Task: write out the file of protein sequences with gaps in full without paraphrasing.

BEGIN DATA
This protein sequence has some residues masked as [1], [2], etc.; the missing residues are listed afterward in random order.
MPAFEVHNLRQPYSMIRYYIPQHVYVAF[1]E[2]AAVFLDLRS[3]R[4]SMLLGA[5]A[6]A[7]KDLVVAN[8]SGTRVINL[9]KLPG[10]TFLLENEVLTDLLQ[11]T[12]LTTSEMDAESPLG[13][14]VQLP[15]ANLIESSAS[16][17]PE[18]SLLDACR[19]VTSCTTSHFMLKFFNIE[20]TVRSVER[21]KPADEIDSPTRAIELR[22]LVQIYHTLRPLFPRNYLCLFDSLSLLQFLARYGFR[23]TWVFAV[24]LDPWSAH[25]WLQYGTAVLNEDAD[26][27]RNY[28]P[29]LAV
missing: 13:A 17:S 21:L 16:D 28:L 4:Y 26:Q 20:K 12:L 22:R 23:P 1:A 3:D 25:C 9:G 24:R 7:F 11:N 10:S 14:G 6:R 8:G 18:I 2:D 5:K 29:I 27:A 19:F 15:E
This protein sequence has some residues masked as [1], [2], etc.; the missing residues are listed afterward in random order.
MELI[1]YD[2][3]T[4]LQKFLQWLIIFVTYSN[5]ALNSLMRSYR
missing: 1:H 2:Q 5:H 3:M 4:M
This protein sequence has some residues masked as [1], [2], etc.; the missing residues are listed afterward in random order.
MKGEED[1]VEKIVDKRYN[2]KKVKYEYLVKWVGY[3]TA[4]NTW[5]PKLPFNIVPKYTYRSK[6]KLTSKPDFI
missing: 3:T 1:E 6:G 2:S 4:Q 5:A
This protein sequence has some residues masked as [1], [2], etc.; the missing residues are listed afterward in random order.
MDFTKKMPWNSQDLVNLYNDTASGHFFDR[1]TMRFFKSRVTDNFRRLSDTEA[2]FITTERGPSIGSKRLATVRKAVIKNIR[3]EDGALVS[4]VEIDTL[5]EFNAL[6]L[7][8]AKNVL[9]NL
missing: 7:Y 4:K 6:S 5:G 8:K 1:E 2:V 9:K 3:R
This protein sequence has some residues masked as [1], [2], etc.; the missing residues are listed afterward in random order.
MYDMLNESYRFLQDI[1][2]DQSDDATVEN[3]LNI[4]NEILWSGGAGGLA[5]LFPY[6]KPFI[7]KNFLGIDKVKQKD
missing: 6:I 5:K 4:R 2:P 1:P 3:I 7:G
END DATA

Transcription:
This protein sequence has some residues masked as [1], [2], etc.; the missing residues are listed afterward in random order.
MPAFEVHNLRQPYSMIRYYIPQHVYVAF[1]E[2]AAVFLDLRS[3]R[4]SMLLGA[5]A[6]A[7]KDLVVAN[8]SGTRVINL[9]KLPG[10]TFLLENEVLTDLLQ[11]T[12]LTTSEMDAESPLG[13][14]VQLP[15]ANLIESSAS[16][17]PE[18]SLLDACR[19]VTSCTTSHFMLKFFNIE[20]TVRSVER[21]KPADEIDSPTRAIELR[22]LVQIYHTLRPLFPRNYLCLFDSLSLLQFLARYGFR[23]TWVFAV[24]LDPWSAH[25]WLQYGTAVLNEDAD[26][27]RNY[28]P[29]LAV
missing: 13:A 17:S 21:L 16:D 28:L 4:Y 26:Q 20:K 12:L 22:R 23:P 1:A 3:D 25:C 9:G 24:R 7:F 11:N 10:S 14:G 6:R 8:G 18:I 2:D 5:K 29:I 27:A 19:F 15:E
This protein sequence has some residues masked as [1], [2], etc.; the missing residues are listed afterward in random order.
MELI[1]YD[2][3]T[4]LQKFLQWLIIFVTYSN[5]ALNSLMRSYR
missing: 1:H 2:Q 5:H 3:M 4:M
This protein sequence has some residues masked as [1], [2], etc.; the missing residues are listed afterward in random order.
MKGEED[1]VEKIVDKRYN[2]KKVKYEYLVKWVGY[3]TA[4]NTW[5]PKLPFNIVPKYTYRSK[6]KLTSKPDFI
missing: 3:T 1:E 6:G 2:S 4:Q 5:A
This protein sequence has some residues masked as [1], [2], etc.; the missing residues are listed afterward in random order.
MDFTKKMPWNSQDLVNLYNDTASGHFFDR[1]TMRFFKSRVTDNFRRLSDTEA[2]FITTERGPSIGSKRLATVRKAVIKNIR[3]EDGALVS[4]VEIDTL[5]EFNAL[6]L[7][8]AKNVL[9]NL
missing: 7:Y 4:K 6:S 5:G 8:K 1:E 2:V 9:K 3:R
This protein sequence has some residues masked as [1], [2], etc.; the missing residues are listed afterward in random order.
MYDMLNESYRFLQDI[1][2]DQSDDATVEN[3]LNI[4]NEILWSGGAGGLA[5]LFPY[6]KPFI[7]KNFLGIDKVKQKD
missing: 6:I 5:K 4:R 2:P 1:P 3:I 7:G